There’s a movement to collect and recycle expired pens and markers; some classrooms have moved away from using paper towels; students are encouraged to bring “litterless lunches”; and more.
But the steps, say Grade 6 and 7 global-leadership students, aren’t about making a grand, overnight change. They’re small gestures and new habits, that – combined and implemented over the long-term – could change the world.
“All these little things, they do such a big difference,” said William Wang, one of four leadership students who met with Peace Arch News Thursday to share their club’s ideas and successes.
“It still does so much even if you’re just sacrificing 15 minutes (to go for a walk to pick up garbage).”
The leadership club has been active at the school for more than eight years. It’s not mandatory to sign up, but teacher co-sponsor Jacqueline St. Cyr said student interest has been growing.
This year, about 60 kids are involved, and some of the lunch-hour meetings are “standing-room-only,” she said.
The writing-utensil recycling initiative, launched about six weeks ago, is the newest addition to the club’s activities.
Wang and fellow leaders Simrit Mangat, Sehej Kocher and Kaitlyn Wilson-Kurenoff explained that boxes have been placed in each of the school’s 16 classrooms for students and staff to put pens and markers that are no longer usable. Once full, the boxes are emptied into a larger box in the school lobby; and once that box is full, it’s taken to the Staples Recycling Program.
St. Cyr delivered the first full box – hundreds of writing utensils that would otherwise go into the garbage – to Staples on Friday.
Wilson-Kurenoff said it makes sense keep the implements out of the landfills.
“We have all these pens and markers that aren’t usable,” the Grade 6 student said. “They turn the plastic into things like chairs.”
The students pointed to the Great Pacific Garbage Patch as a driving reason behind their motivation to do better environmentally and encourage others to do the same.
“It’s twice the size of Texas, and it affects marine life drastically,” Mangat said of the vortex of marine debris – most of it plastics – swirling in the North Pacific Ocean. “It’s going to affect generations to come if we don’t do something about it.”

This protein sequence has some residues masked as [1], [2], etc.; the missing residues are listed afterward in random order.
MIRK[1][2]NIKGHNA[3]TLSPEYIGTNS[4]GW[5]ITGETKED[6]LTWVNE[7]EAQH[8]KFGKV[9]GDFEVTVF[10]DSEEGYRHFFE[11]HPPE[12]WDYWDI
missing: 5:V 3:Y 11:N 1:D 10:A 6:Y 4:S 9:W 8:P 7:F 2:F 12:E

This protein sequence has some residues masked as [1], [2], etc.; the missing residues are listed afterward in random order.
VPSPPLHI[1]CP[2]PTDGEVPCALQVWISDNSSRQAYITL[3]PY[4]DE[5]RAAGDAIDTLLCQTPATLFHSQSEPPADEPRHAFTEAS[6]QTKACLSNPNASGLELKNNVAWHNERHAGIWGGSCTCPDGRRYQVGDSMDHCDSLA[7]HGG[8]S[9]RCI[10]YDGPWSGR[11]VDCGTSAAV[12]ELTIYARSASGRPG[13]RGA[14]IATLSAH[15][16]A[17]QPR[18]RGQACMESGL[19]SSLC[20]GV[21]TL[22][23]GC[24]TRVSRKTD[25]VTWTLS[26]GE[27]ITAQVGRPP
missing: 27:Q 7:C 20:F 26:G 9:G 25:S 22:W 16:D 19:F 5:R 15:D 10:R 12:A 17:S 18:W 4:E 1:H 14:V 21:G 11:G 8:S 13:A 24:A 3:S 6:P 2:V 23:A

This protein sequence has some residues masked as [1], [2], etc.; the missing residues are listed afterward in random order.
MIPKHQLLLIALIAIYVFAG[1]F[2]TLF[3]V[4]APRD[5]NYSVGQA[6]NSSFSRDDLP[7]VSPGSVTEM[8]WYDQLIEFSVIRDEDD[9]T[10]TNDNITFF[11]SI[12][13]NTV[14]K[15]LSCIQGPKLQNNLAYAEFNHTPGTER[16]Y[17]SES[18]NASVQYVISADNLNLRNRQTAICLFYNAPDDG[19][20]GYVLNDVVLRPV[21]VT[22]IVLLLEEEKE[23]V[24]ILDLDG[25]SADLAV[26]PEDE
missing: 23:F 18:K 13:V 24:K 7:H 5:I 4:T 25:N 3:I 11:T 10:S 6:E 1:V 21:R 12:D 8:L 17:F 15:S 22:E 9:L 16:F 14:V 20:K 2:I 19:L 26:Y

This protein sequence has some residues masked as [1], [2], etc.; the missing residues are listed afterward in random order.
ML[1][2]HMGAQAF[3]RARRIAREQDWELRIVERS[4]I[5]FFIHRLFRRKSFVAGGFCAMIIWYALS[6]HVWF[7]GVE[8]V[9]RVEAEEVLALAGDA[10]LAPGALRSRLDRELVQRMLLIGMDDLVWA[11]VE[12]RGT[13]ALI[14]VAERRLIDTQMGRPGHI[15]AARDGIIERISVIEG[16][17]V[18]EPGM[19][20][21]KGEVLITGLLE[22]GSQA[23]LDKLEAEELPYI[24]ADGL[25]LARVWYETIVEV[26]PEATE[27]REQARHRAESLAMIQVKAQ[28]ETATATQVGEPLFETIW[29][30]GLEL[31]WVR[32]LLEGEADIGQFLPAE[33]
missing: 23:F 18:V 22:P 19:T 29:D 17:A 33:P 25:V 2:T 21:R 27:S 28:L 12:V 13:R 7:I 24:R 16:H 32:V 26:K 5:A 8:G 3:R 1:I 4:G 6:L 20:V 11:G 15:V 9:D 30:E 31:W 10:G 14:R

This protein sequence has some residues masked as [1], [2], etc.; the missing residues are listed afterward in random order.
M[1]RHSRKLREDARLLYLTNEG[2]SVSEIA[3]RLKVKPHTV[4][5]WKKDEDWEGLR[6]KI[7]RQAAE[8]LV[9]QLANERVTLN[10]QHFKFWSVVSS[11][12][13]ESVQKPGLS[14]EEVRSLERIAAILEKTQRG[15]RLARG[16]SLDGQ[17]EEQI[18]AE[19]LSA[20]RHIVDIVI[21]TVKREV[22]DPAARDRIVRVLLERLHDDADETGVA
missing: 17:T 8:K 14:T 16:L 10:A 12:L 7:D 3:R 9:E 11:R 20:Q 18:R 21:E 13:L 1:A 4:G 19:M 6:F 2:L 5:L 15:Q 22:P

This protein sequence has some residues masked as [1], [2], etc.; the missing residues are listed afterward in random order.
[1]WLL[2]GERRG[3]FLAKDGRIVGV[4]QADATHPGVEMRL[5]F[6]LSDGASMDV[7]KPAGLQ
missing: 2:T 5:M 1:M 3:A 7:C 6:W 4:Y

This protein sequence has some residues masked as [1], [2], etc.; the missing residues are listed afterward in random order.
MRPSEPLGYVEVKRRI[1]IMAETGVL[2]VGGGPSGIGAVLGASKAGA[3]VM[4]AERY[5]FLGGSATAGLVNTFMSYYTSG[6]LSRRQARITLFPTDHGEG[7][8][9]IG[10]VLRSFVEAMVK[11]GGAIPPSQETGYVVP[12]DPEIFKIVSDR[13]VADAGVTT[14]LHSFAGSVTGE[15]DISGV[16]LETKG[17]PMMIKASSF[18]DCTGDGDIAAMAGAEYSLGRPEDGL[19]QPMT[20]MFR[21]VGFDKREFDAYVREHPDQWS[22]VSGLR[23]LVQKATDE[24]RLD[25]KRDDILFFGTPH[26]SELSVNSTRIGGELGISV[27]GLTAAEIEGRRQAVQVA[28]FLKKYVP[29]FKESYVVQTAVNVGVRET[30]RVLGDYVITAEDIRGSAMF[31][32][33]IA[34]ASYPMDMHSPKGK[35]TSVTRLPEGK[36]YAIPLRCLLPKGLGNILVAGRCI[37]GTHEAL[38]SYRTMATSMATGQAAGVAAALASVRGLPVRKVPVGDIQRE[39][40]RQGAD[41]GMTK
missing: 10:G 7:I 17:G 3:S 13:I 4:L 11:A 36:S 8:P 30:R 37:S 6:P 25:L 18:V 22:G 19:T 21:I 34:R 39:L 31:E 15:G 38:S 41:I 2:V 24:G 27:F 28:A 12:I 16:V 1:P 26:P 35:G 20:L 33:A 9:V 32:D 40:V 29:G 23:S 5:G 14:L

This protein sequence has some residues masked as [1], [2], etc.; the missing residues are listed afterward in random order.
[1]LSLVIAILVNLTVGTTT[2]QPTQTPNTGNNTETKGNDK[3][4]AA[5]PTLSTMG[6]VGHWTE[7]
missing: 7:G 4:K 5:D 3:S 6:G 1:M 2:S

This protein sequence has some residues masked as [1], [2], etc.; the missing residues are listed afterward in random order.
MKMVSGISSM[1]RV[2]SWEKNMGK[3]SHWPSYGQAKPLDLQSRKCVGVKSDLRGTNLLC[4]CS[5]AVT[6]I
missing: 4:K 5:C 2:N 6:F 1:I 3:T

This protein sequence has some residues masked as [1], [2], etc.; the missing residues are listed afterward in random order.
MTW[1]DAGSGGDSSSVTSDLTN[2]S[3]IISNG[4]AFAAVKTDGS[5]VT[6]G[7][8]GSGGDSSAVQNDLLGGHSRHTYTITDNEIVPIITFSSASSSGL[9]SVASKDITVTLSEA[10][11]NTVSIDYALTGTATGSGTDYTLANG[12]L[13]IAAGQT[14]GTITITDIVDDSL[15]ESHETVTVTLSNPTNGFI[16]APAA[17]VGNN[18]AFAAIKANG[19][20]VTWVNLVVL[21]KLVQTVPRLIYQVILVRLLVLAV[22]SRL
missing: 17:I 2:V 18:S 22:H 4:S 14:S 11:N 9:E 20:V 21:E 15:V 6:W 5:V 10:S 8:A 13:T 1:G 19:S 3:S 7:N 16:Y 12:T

According to the National Geographic Society, the GPGP is the largest of the world’s known marine-trash vortexes. Comprised largely of “microplastics,” it’s estimated that about 80 per cent of the debris comes from North America and Asia.
When fish ingest the microplastics, or the toxins that leach from the products, it’s not a one-off impact to the fish, the students noted.
They “make the animals sick,” Kocher said.
“These fish may end up on your dinner plate,” Wang added. “So, in turn, we’re harming ourselves.”
Other social actions the leadership team has taken include a sock-collection effort to benefit the homeless, food drives, fundraisers to benefit an impoverished village in Kenya and endeavouring to not waste paper. In addition to collecting their unusable pens and markers, every class has also been challenged to set an environmental goal for themselves.
The leadership students post the goals in a school hallway, and follow-up with the classes every month to check their progress, offer assistance and celebrate successes.
“The (Grade) 6s and 7s give many opportunities for other grades to do things,” St. Cyr said.
All four of the students agreed that wanting to help make a difference both at school and for the environment were key reasons for getting involved in the leadership club.
St. Cyr said the students are also “learning how to be more responsible consumers.”
“We always say, when we know better, we do better,” she said. “We’re just trying to be mindful of all of our actions.
“I love that the kids are having conversations about this.”